Five Latin American countries and Canada on Wednesday urged the International Criminal Court to consider prosecuting senior officials in Venezuela for extensive human rights abuses, the first time that member nations have referred another member to the tribunal.
In a region where leaders tend to avoid criticizing one another publicly, the step by Argentina, Chile, Colombia, Paraguay and Peru represented an extraordinary rebuke of President Nicolás Maduro.
Governments in the region have become increasingly alarmed about the economic and political crisis in Venezuela. Acute shortages of food and medicine have prompted millions to migrate, largely to neighboring countries.
The referral gives The Hague-based tribunal a renewed sense of urgency to investigate abuses in Venezuela.
“The leaders of these six countries have taken a historic step today, unprecedented in the history of the Americas, creating a crucial milestone in the interests of justice, accountability, non-repetition and reparation to the victims of the Venezuelan dictatorship,” said Luis Almagro, the secretary general of the Organization of American States, in a statement.
Here are some facts about the referral to the international court and what it could mean for Venezuela:
Why did the other countries refer Venezuela?
They’re overwhelmed by the unrelenting exodus of Venezuelans, which has accelerated amid soaring inflation. The United Nations estimates that 1.6 million Venezuelans have left since 2015 and that as many as 1.8 million could migrate this year.
In recent years Venezuela’s neighbors have had an open-door policy, but it has come at a political cost as communities feel increasingly besieged by migrants, many of whom arrive with no savings and with serious health problems.
“The magnitude of this exodus is unprecedented in our region,” President Martín Vizcarra of Peru told the United Nations General Assembly on Tuesday, noting that his country has taken in some 450,000 Venezuelans. “It demands collective action by the international community.”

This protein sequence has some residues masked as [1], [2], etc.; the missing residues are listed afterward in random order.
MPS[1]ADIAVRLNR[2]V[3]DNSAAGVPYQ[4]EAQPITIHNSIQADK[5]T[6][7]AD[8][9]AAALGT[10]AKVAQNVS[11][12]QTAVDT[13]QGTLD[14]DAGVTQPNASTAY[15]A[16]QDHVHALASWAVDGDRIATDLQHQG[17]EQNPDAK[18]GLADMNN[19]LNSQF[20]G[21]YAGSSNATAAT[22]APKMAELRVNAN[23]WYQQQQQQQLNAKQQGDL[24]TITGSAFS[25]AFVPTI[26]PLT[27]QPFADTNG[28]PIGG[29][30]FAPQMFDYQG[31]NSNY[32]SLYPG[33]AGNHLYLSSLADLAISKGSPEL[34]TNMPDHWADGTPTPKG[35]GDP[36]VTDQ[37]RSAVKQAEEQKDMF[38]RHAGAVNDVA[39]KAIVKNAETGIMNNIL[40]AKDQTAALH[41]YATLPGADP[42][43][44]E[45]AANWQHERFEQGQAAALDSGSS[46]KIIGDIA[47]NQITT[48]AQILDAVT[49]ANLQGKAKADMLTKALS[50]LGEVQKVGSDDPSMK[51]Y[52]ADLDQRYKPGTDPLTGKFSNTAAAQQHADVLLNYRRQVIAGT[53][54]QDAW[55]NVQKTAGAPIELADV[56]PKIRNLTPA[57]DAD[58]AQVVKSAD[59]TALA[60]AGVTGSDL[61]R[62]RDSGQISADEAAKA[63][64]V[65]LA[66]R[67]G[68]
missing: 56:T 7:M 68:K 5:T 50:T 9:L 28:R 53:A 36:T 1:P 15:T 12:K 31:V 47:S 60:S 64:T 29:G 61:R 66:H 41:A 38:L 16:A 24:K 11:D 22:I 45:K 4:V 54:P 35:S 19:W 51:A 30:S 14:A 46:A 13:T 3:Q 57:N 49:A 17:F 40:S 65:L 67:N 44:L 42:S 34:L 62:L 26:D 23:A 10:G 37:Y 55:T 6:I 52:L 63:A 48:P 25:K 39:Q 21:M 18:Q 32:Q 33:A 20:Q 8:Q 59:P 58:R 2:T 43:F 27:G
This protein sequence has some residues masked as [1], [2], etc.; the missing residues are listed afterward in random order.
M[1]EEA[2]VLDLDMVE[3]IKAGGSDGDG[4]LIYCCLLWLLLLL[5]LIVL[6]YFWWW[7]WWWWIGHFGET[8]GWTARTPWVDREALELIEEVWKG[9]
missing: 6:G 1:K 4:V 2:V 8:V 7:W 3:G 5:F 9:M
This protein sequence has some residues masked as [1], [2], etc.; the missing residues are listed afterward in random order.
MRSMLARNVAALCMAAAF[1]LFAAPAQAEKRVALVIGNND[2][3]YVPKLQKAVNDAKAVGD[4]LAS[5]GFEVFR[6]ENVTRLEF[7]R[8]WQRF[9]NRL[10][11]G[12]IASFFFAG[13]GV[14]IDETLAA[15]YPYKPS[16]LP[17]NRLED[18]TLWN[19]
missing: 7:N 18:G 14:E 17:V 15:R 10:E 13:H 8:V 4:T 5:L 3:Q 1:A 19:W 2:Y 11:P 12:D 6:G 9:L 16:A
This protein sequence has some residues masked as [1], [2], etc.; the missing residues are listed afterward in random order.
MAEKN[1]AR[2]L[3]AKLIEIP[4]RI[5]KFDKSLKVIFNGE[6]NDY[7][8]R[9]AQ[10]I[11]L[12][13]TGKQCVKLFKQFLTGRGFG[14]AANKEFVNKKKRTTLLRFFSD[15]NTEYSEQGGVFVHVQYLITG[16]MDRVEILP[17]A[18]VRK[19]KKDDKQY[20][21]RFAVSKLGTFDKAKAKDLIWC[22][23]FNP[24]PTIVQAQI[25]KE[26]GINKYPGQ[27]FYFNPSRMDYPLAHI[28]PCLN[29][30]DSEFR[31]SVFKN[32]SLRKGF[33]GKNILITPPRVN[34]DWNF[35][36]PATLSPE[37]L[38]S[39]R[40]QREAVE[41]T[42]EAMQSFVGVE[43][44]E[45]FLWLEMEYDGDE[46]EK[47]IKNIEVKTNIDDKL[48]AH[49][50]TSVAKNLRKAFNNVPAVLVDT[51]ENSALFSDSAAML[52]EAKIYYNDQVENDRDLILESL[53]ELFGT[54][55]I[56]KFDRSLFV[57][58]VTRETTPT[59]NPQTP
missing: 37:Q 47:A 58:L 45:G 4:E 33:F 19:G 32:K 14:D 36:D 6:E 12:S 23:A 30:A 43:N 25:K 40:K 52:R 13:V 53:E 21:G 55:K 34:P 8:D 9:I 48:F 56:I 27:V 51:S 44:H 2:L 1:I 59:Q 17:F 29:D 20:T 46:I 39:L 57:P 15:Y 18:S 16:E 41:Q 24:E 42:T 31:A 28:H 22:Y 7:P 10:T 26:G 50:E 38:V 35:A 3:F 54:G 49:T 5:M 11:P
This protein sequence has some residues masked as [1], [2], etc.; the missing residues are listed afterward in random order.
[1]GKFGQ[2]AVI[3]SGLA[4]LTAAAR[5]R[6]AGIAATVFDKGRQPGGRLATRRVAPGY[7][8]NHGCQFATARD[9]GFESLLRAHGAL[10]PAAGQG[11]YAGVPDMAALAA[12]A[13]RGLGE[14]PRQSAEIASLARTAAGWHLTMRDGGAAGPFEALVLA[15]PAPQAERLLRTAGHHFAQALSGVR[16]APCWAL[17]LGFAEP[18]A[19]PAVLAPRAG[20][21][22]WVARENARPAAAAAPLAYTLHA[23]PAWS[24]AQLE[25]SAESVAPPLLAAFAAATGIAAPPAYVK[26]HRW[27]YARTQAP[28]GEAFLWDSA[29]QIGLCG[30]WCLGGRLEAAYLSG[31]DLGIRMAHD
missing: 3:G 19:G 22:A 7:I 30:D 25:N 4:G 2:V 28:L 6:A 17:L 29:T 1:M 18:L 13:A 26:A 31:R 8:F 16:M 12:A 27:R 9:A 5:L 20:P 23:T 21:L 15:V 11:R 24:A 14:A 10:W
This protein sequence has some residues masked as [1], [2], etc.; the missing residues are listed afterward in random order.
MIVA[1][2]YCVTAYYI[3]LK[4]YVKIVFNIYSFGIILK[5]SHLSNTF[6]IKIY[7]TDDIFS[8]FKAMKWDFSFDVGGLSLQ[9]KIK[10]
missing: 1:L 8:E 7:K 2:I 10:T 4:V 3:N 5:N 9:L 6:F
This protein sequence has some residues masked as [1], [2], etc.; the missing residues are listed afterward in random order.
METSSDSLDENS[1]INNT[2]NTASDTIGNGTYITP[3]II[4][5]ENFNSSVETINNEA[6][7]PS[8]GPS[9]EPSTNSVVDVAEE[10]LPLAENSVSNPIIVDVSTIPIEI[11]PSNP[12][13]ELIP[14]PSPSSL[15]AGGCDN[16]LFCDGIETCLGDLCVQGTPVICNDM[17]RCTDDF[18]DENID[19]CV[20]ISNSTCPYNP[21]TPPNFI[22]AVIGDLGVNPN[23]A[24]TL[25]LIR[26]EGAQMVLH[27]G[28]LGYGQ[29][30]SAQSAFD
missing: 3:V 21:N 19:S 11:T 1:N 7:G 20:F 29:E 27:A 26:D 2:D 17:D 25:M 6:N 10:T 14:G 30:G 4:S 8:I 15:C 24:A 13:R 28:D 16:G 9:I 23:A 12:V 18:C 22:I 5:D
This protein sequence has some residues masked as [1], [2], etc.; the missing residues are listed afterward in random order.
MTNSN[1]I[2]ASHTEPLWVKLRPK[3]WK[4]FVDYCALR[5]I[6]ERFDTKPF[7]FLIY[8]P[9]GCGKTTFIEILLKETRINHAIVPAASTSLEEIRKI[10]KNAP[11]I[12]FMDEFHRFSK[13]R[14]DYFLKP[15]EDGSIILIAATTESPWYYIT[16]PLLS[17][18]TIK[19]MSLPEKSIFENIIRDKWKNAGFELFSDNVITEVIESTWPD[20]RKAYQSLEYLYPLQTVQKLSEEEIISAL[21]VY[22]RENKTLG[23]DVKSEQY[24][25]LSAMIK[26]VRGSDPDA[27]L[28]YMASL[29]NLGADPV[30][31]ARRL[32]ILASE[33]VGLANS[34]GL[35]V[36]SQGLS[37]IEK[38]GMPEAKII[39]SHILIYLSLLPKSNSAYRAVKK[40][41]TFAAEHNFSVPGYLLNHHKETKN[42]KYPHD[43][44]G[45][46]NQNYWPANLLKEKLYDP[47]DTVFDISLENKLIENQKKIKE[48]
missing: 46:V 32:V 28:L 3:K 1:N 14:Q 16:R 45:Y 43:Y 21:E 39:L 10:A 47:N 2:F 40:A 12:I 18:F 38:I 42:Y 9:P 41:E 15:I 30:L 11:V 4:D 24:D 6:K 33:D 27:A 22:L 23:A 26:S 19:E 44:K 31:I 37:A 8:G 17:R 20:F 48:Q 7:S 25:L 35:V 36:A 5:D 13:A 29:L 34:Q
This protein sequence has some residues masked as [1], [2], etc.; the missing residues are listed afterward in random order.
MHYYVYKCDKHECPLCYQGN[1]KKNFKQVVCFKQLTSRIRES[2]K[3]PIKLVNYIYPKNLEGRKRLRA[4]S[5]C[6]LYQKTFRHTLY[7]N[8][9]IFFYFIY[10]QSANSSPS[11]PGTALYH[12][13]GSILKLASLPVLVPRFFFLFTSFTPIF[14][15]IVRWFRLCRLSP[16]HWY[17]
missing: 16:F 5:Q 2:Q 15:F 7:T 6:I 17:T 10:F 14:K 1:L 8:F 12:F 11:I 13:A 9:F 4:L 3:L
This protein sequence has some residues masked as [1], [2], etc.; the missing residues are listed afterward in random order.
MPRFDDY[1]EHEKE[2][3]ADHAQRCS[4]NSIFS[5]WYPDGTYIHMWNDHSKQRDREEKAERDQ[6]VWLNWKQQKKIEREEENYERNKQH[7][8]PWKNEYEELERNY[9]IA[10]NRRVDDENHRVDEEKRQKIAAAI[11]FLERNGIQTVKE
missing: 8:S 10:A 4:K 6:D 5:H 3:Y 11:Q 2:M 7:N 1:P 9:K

How unusual is this step?
Highly. The court has never opened a case brought by one government against another, and governments in Latin America for decades have adhered to an unspoken rule: Stay out of the messy internal affairs of neighbors. But several have begun to see Venezuela’s economic unraveling as a growing regional threat. The tide of migrants has led to spikes in crime and strained the health and education systems of other countries.
“This is a significant, historic event,” said Fernando Cutz, a former senior White House official who worked on Latin America policy in the Obama and Trump administrations. “Ten years ago, it would have been impossible to think of the region turning on one of its own.”
What’s the gist of the referral?
In a letter signed by the six heads of state this week in New York, on the margins of the United Nations General Assembly, the countries asked the international court’s top prosecutor, Fatou Bensouda, to investigate human rights abuses committed by the Venezuelan government since February 2014. During that month, the government used harsh tactics to clamp down on mass protests.
The letter notes that human rights experts have documented abuses that include arbitrary detentions, extrajudicial killings, torture and sexual crimes.